ID Selectors

If a single tag is to take on a different style from that given in a simple selector, the tag can be assign an id for use in differentiating its style. For example, a paragraph with id="myPar" is assigned a different style from all other paragraphs on a page with the ID selector shown in Listing 10-4.

p       {font-family:times new roman; font-size:10pt}
p#myPar {font-family:arial; font-weight:bold}

Listing 10-4. Using an ID selector to style an identified paragraph different from other paragraphs.

The tag type (p in this example) is followed by the character "#" to indicate that the following specification is a tag ID. In this case, all paragraphs except the one identified with id="myPar" are styled in Times New Roman font at 10-point size; the individual paragraph appears in bold Arial font. It still retains its 10-point size since this style setting, applied to all paragraphs, is not overridden by the ID selector.

Contextual Selectors

A contextual selector gives the combination of tags, separated by spaces, that must hold before a style is applied. In the following example, a list item <li> is blue only if it is part of an unordered list <ul>. A list item in an ordered list <ol> is not displayed in blue.

ul li {color:blue}

Listing 10-5. Using a contextual selector to style a list item only for an unordered list.

Class Selectors

A general style that can be applied to any tag is called a style class and is defined by assigning a class name, preceded by a period, to its style properties. In the following example, a class named .newstyle is created to apply 10-point Times New Roman font style.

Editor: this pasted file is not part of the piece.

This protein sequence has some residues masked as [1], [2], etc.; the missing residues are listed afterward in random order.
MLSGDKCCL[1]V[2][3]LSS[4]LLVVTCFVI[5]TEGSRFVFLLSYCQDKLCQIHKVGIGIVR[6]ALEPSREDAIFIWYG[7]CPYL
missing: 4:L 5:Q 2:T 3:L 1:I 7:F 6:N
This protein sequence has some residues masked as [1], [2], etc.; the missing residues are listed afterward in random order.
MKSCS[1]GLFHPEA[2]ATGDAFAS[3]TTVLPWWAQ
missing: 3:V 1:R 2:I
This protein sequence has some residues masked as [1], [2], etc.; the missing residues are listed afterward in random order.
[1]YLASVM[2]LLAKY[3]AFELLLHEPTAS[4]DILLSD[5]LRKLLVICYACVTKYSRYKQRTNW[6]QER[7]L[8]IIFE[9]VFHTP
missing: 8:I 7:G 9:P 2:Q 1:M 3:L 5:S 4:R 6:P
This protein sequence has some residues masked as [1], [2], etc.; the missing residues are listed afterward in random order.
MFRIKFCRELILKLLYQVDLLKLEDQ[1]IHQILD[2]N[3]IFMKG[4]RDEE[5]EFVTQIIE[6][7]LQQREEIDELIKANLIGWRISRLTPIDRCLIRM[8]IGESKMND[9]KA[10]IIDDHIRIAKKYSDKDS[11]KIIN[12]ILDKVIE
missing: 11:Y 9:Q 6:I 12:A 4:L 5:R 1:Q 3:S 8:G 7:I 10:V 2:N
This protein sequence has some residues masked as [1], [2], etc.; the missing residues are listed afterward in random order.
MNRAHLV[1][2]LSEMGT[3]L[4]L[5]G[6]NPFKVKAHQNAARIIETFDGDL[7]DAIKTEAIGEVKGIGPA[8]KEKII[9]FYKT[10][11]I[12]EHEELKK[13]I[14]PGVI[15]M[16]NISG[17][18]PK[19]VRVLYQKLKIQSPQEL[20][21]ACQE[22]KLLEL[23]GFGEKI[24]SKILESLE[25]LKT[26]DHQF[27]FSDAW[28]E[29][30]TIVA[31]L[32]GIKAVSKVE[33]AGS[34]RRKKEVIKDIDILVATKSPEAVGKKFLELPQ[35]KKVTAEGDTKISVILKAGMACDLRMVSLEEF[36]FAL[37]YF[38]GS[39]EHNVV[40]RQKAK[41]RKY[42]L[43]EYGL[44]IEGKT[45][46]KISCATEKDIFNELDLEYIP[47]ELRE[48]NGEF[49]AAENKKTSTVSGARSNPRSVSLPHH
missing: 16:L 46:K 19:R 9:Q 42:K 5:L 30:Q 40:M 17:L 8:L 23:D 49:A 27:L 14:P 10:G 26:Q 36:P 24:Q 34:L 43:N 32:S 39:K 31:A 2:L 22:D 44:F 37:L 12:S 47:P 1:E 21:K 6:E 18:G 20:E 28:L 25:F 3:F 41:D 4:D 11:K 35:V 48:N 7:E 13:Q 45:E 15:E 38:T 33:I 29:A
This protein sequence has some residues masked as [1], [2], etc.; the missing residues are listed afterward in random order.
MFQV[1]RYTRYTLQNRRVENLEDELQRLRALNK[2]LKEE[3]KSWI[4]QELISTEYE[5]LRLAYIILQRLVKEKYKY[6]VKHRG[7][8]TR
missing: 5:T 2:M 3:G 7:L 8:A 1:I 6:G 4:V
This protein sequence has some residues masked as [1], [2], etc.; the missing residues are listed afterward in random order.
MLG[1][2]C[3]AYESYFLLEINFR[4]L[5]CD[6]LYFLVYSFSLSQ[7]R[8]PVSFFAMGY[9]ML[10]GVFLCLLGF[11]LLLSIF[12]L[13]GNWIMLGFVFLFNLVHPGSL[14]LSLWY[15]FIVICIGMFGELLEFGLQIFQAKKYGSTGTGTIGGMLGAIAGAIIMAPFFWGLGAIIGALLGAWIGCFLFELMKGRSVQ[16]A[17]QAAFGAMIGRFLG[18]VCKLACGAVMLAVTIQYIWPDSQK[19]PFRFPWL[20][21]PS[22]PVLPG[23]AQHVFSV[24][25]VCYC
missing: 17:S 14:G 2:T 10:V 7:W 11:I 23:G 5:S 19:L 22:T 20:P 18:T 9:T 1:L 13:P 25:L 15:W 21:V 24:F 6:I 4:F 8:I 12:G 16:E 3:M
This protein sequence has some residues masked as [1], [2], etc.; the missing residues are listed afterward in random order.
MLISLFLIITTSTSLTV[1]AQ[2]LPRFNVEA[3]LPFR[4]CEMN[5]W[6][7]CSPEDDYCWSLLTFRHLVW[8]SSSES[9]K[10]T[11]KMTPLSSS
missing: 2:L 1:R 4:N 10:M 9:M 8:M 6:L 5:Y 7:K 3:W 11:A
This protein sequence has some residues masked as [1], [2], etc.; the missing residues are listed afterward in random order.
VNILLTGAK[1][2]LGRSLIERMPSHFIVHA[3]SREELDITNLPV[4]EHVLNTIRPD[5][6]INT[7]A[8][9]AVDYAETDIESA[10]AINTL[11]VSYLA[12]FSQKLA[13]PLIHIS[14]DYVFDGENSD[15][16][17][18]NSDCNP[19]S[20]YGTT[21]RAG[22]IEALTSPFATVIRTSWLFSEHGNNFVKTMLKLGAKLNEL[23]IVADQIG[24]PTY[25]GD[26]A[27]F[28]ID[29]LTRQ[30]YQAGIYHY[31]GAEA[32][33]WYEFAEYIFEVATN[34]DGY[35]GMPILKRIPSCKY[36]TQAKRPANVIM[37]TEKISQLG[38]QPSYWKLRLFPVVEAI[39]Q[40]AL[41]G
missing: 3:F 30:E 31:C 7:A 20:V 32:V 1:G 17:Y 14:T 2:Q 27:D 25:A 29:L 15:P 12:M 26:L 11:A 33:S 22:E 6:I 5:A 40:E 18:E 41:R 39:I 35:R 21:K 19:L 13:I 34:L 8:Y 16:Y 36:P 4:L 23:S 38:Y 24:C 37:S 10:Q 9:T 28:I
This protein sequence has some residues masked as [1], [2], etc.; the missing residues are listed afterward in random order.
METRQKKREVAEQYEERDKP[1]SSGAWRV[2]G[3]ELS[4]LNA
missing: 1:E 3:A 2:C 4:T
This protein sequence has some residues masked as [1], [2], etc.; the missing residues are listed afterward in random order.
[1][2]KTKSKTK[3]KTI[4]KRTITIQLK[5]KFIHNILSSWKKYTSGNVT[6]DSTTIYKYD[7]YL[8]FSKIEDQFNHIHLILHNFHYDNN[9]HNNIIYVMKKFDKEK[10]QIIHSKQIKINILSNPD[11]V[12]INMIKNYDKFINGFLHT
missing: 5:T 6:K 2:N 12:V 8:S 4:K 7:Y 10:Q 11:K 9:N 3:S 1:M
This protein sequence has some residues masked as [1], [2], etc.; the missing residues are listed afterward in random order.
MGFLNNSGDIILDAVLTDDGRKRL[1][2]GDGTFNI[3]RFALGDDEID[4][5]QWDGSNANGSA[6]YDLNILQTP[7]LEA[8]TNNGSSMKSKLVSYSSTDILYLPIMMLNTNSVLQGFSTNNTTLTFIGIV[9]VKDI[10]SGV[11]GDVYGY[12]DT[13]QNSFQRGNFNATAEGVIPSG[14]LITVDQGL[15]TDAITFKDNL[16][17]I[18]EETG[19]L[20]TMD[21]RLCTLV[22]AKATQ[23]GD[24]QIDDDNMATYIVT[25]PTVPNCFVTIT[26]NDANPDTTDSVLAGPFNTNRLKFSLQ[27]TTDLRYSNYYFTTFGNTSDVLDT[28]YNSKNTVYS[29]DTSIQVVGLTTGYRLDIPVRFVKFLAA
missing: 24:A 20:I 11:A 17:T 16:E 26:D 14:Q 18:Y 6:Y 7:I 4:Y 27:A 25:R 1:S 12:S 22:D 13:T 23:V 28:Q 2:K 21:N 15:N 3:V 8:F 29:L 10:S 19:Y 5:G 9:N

.newstyle {font-family:times new roman; font-size:10pt}

Listing 10-6. Defining a style class.

The named style is applied to any HTML tag by associating the tag with the class. The specification class="class" is coded in the tag to which it applies. A paragraph, for example, can take on the .newstyle class with the code,

<p class="newstyle">

Listing 10-7. Applying a style class.

Notice when applying the class to a tag that the period identifying the class name in the style sheet is not used. Only the class name itself is specified.

Linked Style Sheets

A linked style sheet is a separate document of style specifications that can be applied to any XHTML document that links to it. The format for defining linked styles is the same as for an embedded style sheet with the exception that a <style> tag does not enclose the specifications. The style sheet document is saved as a simple text file, normally identified with the .css file extension to differentiate it from .htm documents.

Below, for example, is a set of style specifications contained within a text document named stylesheet.css.

p		{font-family:arial; font-size:10pt; color:black}
h1, h2		{color:blue; text-align:center}
ul li		{font-style:italic}
.newstyle	{font-family:times new roman; font-size:10pt}

Figure 10-3. Example code for a linked style sheet saved as stylesheet.css.

Any HTML page can apply these style settings by linking to this stylesheet.css document with a <link> tag coded in the <head> section of the page.